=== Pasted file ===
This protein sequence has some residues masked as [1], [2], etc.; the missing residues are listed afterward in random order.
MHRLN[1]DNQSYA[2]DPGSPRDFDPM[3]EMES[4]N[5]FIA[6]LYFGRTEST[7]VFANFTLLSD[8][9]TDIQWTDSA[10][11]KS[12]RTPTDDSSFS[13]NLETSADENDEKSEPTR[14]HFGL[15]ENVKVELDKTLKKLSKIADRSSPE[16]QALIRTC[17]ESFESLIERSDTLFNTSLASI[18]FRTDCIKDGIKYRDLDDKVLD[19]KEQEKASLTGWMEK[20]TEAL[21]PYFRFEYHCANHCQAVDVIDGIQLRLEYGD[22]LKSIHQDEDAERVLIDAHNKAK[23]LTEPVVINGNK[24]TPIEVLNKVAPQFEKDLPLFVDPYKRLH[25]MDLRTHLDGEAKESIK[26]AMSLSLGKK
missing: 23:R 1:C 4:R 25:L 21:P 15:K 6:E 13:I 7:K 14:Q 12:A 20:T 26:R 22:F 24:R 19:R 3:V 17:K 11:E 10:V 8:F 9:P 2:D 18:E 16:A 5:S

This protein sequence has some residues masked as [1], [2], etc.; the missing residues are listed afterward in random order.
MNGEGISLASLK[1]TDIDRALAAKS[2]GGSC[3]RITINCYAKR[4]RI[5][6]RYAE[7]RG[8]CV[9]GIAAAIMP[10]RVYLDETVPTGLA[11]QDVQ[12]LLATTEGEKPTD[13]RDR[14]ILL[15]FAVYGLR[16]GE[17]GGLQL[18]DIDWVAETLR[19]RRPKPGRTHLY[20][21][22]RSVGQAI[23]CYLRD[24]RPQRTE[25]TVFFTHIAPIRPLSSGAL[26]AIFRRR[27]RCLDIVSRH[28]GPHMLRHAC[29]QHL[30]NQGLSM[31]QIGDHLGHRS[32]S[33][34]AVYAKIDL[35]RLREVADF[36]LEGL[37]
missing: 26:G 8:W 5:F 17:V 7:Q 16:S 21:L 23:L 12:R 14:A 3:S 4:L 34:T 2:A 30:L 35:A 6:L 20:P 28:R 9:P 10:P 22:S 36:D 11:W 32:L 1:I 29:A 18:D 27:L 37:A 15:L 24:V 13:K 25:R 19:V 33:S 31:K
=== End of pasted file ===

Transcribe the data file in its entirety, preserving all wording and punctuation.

This protein sequence has some residues masked as [1], [2], etc.; the missing residues are listed afterward in random order.
MHRLN[1]DNQSYA[2]DPGSPRDFDPM[3]EMES[4]N[5]FIA[6]LYFGRTEST[7]VFANFTLLSD[8][9]TDIQWTDSA[10][11]KS[12]RTPTDDSSFS[13]NLETSADENDEKSEPTR[14]HFGL[15]ENVKVELDKTLKKLSKIADRSSPE[16]QALIRTC[17]ESFESLIERSDTLFNTSLASI[18]FRTDCIKDGIKYRDLDDKVLD[19]KEQEKASLTGWMEK[20]TEAL[21]PYFRFEYHCANHCQAVDVIDGIQLRLEYGD[22]LKSIHQDEDAERVLIDAHNKAK[23]LTEPVVINGNK[24]TPIEVLNKVAPQFEKDLPLFVDPYKRLH[25]MDLRTHLDGEAKESIK[26]AMSLSLGKK
missing: 23:R 1:C 4:R 25:L 21:P 15:K 6:E 13:I 7:K 14:Q 12:A 20:T 26:R 22:F 24:R 19:R 3:V 17:K 11:E 10:V 8:F 9:P 2:D 18:E 16:A 5:S

This protein sequence has some residues masked as [1], [2], etc.; the missing residues are listed afterward in random order.
MNGEGISLASLK[1]TDIDRALAAKS[2]GGSC[3]RITINCYAKR[4]RI[5][6]RYAE[7]RG[8]CV[9]GIAAAIMP[10]RVYLDETVPTGLA[11]QDVQ[12]LLATTEGEKPTD[13]RDR[14]ILL[15]FAVYGLR[16]GE[17]GGLQL[18]DIDWVAETLR[19]RRPKPGRTHLY[20][21][22]RSVGQAI[23]CYLRD[24]RPQRTE[25]TVFFTHIAPIRPLSSGAL[26]AIFRRR[27]RCLDIVSRH[28]GPHMLRHAC[29]QHL[30]NQGLSM[31]QIGDHLGHRS[32]S[33][34]AVYAKIDL[35]RLREVADF[36]LEGL[37]
missing: 26:G 8:W 5:F 17:V 7:Q 16:S 21:L 23:L 12:R 14:A 3:S 4:L 34:T 2:A 30:L 35:A 6:L 20:P 28:R 9:P 10:P 22:S 36:D 11:W 32:L 1:I 29:A 18:D 27:L 37:A 15:L 24:V 13:K 25:R 19:V 33:S 31:K